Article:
Friday, August 14, 2020

GAA commentary legend Mícheál Ó Muircheartaigh is pictured ahead of Episode Four of AIB’s The Toughest Summer, a documentary which tells the story of Summer 2020 which saw an unprecedented halt to Gaelic Games. Picture: Seb Daly/Sportsfile



Ahead of the release of the latest episode of AIB’s The Toughest Summer, legendary GAA commentator, Mícheál Ó Muircheartaigh, takes a trip down memory lane, chats about his coaching credentials and reflects on what he has been thinking about during the pandemic…

 Q. Do you have a standout game or a couple of standout games for your career? The games you think of as your favourite, or one where the best story came from or your favourite commentary?

Mícheál: There is a story attached to every game. The one I think of more often than others though would be the National League final of 1956.

Tipperary were playing Wexford, who had won the hurling All-Ireland the year before. People were saying “ah they didn’t beat Tipperary, or they didn’t beat Cork. They didn’t meet them.”

At half time in that game, Wexford were 14 or 15 points behind. I was watching that match under the Cusack Stand near Hill 16 and people were saying they had got an easy All-Ireland last year.

The second half started — and when the game ended, they were ahead. ‘Twas a game I’ll never forget. They had proved they had won a real All-Ireland the year before. They went on to have a wonderful final in the championship later that year, beating Cork. Christy Ring with his eight All-Ireland medals.

What will stay with anyone who saw it, was the wonderful thing the Wexford backs did that day. The final whistle blew and Mick O’Donnell and one of the Wexford players went straight towards Christy Ring. Nowadays players run to their colleagues, but they went towards Christy Ring and they lifted him on their shoulders. That was respect for a man that had won eight All Irelands.

Wexford had two at the time. That was a great gesture of sportsmanship.

Q: We talk about you as a commentator but how much did you enjoy coaching? What kind of coach would you describe yourself as?  A tough coach? Were you the guy to make them run laps? Were you the arm around the shoulder kind of coach? What kind of coach was Mícheál Ó Muircheartaigh?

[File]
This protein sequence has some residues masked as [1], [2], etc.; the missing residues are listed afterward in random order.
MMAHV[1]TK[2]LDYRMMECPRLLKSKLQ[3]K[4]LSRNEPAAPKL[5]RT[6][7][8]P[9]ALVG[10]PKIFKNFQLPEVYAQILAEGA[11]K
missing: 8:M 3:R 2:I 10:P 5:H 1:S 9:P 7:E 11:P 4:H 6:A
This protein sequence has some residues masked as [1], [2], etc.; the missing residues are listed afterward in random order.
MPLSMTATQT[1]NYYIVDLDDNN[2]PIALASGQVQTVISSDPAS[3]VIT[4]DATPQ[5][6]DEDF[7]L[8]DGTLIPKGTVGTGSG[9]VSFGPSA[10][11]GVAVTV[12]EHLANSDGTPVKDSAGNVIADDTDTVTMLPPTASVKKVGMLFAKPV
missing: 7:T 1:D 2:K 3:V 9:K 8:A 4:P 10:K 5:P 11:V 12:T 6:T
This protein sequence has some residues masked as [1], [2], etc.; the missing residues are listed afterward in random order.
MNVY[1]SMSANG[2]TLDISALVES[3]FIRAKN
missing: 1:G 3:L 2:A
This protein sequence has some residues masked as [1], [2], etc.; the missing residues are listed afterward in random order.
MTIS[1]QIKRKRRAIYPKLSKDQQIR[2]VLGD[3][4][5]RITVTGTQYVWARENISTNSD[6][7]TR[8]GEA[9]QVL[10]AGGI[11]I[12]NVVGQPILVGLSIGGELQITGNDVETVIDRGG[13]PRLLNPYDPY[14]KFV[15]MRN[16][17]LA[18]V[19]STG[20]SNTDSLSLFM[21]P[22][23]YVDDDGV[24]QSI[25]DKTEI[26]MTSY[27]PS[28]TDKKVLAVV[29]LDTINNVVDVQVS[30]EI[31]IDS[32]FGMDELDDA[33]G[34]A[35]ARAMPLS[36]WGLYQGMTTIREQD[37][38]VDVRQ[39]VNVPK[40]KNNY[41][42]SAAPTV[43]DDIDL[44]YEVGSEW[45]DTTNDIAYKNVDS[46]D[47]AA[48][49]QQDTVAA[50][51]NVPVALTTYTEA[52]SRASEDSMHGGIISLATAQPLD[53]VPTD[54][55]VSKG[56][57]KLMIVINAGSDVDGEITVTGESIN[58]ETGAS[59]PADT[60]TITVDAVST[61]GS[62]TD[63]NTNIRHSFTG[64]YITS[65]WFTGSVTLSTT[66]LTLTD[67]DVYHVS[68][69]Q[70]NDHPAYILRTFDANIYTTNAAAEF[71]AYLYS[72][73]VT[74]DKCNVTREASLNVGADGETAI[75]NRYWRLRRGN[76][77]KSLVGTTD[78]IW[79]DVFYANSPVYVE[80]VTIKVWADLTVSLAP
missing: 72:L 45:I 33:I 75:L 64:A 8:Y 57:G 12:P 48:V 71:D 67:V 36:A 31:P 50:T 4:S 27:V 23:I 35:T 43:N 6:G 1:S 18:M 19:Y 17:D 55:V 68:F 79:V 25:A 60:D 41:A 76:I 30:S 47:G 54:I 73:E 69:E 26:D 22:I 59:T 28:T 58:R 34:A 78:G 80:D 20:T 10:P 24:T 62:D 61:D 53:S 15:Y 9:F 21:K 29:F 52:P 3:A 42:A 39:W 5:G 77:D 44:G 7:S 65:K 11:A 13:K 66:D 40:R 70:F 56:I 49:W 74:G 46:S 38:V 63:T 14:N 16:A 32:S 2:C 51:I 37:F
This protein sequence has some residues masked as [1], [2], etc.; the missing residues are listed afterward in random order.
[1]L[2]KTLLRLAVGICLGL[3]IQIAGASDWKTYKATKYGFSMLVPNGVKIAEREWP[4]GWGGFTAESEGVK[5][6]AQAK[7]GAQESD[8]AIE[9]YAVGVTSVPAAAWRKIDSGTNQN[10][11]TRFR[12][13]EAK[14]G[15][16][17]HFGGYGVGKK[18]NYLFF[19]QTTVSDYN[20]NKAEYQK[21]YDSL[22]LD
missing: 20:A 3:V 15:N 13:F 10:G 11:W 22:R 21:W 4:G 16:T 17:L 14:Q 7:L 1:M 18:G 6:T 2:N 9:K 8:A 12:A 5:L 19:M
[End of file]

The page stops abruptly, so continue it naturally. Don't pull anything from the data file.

Mícheál: It was Gerald McKenna who was chairman of the county board at the time and he asked Mick O’Dwyer would he be manager of the team, and he rang me to ask would I look after the guys in Dublin.

We came together and looked at the season ahead and did the usual things. I always considered that people should be sound of limb and the only way of doing that is to do certain exercises that suit your knees, your ankles and hands. We did a little bit of that. We did a little bit of running.

What I concentrated more on was maybe people who were a little bit slower, to get them to be able to break, like the horse or greyhound that comes out of the box. A run for a ball is not a long run. If you get 2 or 3 or 6 inches ahead of anyone it would take a while before they get onto you. We trained them to be ready, to be sharp, almost ready to break at the same moment that the referee is about to blow the whistle. We did a lot of that.

We concentrated on accuracy and being ready for the moment and above all, to be fresh on the day, feeling good.

I remember a Dublin footballer, Cathal O’Leary. He was a wonderful footballer. He used to love playing at midfield against Mick O’Connell because they both went out with the object of winning that ball.

They both enjoyed it. I met him one time after the All-Ireland championships were over and he said: “I had no match for two weeks after the All-Ireland final but I never felt better going on the field two weeks later. I was fresh and sharper than I was earlier.”

So, you learn little things like that you know to ease off, be ready, feel good, look forward and hope — and leave it to that.

Q. During lockdown did you spend time reflecting on things like your favourite matches that you’ve been to? Did you reflect on your own career?

Mícheál: One way or another the occasion would come when your mind would go to something.

I thought about the All-Ireland final in 1910 that Kerry qualified for against Louth. Then suddenly Kerry said we’re not playing; they wouldn’t play in that final. Their grievance at the time was that great southern railway refused to put on a train that would bring the Kerry followers to Croke Park and there were very few cars in Kerry or any place in those days. So, they said they would not play.

What could Louth do only stand idly by as they were presented with the title that year? They’d have much preferred it if they had won it on the field, but they won it that year. Louth were great footballers in certain years and that was one of them. The following year there was a train and maybe a second train if it was available.

Things like that, you think about them and I often think of an occasion when a team won for the first time. Take Down for instance, they won the Ulster Championship for the first time ever in ‘59. Nobody in their wildest dreams would think that the following year they would win the National League and win the Ulster again and go on to beat Kerry in the All-Ireland final. A year earlier, they hadn’t even an Ulster championship to their name. At the end of 1960 they had an All-Ireland senior medal, they had the National League medal they had the Ulster championship and so on.

So, you think on moments like that and you could get them in any county.


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